I just found out that tomorrow's 11km to Santander mentioned in Gronze is another "just follow the highway" unmarked route. They did it again! BTW, have you stayed in the albergue in Güemes before? It's the best albergue / hostal experience I've had on a Camino yet. It's a place that everyone walking the Norte should stop at.

There is an off-road route into Santander, which I learned about at the albergue in Güemes, so I'm sure they will tell you all about it. I stayed there before what I understand has been a huge expansion and renovation, so I'm glad to hear it is still the sweet place it was!
 
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Anemone del Camino

Guest
Just read your blog post on the Castro Urdiales to Laredo stretch and am seeing that there is a lot of confusion with arrows and routes.

Loving these posts, MSG, and hope to follow in your footsteps in a few weeks!

http://memismscaminodelnorte.blogspot.sg/2017/04/day-9-castro-urdiales-to-laredo-310km.html
From Castro Urdiales, go through Liendo/Hazas, enjoy the menu del dia there and leave through the hill, climbing towards theErmota de San Julian and the most beautiful tiny beach on your right, at thebottom of a cliff, and then enjoy stunning views of Laredo from up above.
 
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peregrina2000

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From Castro Urdiales, go through Liendo/Hazas, enjoy the menu del dia there and leave through the hill, climbing towards theErmota de San Julian and the most beautiful tiny beach on your right, at thebottom of a cliff, and then enjoy stunning views of Laredo from up above.
Thanks, Anemone,
So it looks like there are three ways to get to Liendo, at least according to Gronze. MSG's blog suggests the shortest way is on the highway. No can do. Since my feet do not do well on asphalt, I think one of the two alternatives (either through La Magdalena or Lugarejos) shown in Gronze is my best bet. Did you do one of them?
 
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Anemone del Camino

Guest
Thanks, Anemone,
So it looks like there are three ways to get to Liendo, at least according to Gronze. MSG's blog suggests the shortest way is on the highway. No can do. Since my feet do not do well on asphalt, I think one of the two alternatives (either through La Magdalena or Lugarejos) shown in Gronze is my best bet. Did you do one of them?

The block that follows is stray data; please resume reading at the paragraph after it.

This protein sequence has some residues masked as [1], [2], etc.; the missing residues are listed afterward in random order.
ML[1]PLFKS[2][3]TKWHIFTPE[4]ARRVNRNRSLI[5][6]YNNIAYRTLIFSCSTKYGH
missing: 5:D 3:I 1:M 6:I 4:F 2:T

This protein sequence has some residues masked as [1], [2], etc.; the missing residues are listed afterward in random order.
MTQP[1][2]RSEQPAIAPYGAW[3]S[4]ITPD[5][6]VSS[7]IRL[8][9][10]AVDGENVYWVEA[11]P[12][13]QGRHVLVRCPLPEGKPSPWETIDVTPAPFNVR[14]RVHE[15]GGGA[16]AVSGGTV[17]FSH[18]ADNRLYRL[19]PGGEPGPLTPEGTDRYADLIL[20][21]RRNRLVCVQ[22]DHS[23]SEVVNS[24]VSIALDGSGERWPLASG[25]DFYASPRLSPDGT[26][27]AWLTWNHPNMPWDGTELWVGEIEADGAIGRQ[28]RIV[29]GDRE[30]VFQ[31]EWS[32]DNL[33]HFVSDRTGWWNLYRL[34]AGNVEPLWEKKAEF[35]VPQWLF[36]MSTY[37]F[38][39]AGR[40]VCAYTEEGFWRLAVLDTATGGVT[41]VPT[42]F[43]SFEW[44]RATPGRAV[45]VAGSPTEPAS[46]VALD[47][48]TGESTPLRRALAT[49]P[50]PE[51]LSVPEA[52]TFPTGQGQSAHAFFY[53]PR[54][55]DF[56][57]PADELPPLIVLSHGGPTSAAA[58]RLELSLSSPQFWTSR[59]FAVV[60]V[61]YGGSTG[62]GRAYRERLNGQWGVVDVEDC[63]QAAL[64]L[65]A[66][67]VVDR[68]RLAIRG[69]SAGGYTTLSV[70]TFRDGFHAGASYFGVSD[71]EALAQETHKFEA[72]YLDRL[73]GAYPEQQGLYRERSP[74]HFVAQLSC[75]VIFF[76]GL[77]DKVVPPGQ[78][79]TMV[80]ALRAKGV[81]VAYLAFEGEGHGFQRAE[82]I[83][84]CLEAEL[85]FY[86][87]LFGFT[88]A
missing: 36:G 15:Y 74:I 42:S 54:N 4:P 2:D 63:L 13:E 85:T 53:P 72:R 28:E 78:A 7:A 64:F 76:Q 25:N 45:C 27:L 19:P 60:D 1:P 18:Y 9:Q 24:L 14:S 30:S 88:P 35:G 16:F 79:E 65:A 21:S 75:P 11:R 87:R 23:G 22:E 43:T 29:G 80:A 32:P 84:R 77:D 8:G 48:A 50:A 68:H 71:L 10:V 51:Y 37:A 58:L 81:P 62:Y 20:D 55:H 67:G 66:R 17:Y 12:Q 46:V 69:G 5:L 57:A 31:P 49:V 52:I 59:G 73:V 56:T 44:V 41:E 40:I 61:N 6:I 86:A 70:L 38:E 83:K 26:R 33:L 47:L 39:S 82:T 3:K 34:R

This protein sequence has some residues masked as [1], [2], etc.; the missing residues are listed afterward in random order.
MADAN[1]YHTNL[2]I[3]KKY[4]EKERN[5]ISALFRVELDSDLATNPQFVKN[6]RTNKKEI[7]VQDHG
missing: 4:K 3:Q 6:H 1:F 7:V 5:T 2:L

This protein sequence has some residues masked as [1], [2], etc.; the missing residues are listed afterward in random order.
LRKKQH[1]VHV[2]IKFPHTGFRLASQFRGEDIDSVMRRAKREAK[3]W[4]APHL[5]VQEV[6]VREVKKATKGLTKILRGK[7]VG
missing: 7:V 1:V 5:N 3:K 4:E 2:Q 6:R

No, i took the road. I like short :D.
 

norelle

Member
Past OR future Camino
Camino Frances (2011 April, 2014 March) San Salvador, Primitivo, Finisterre, Muxia (June 2015) Del Norte (Sept/Oct 2016)
@peregrina2000
Hi Laurie,

Last October I walked from Castro Urdiales to Liendo via La Magdalena. It was a scenic, quiet stretch.

The albergue in Liendo was very nice - great kitchen! I was glad I stayed there and the next morning I had a nice walk into Laredo for my second breakfast before walking along the beach to catch the ferry.

buen camino
 

peregrina2000

Moderator
Staff member
@peregrina2000
Hi Laurie,

Last October I walked from Castro Urdiales to Liendo via La Magdalena. It was a scenic, quiet stretch.

The albergue in Liendo was very nice - great kitchen! I was glad I stayed there and the next morning I had a nice walk into Laredo for my second breakfast before walking along the beach to catch the ferry.

buen camino

So, I think that leaves us with three alternatives (actually four, because the first route listed below apparently has a shortcut through Lugarejos)

For those who want to avoid asphalt, here are some wikiloc tracks showing the new official route through Magdalena.
https://www.wikiloc.com/wikiloc/view.do?id=7202352
Totals: 31.5 km, 450 m elevation gain (about 1300 feet, not in the strenuous range)

For those looking for short and direct, here is the route on the highway:
https://www.wikiloc.com/wikiloc/view.do?id=14587490
Totals: 26.3 km, 535 m elevation gain


For those looking for the coastal alternative, here is one possibility
https://www.wikiloc.com/wikiloc/view.do?id=15040876
Totals: 25 km, 735 m elevation gain

If it's nice weather, I will do the coastal alternative, but if it's rainy I'll go for the new official route. If I can find my way, that is, which is never a given for me on the Camino.
 
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MichaelSG

Retired member
Past OR future Camino
Not enough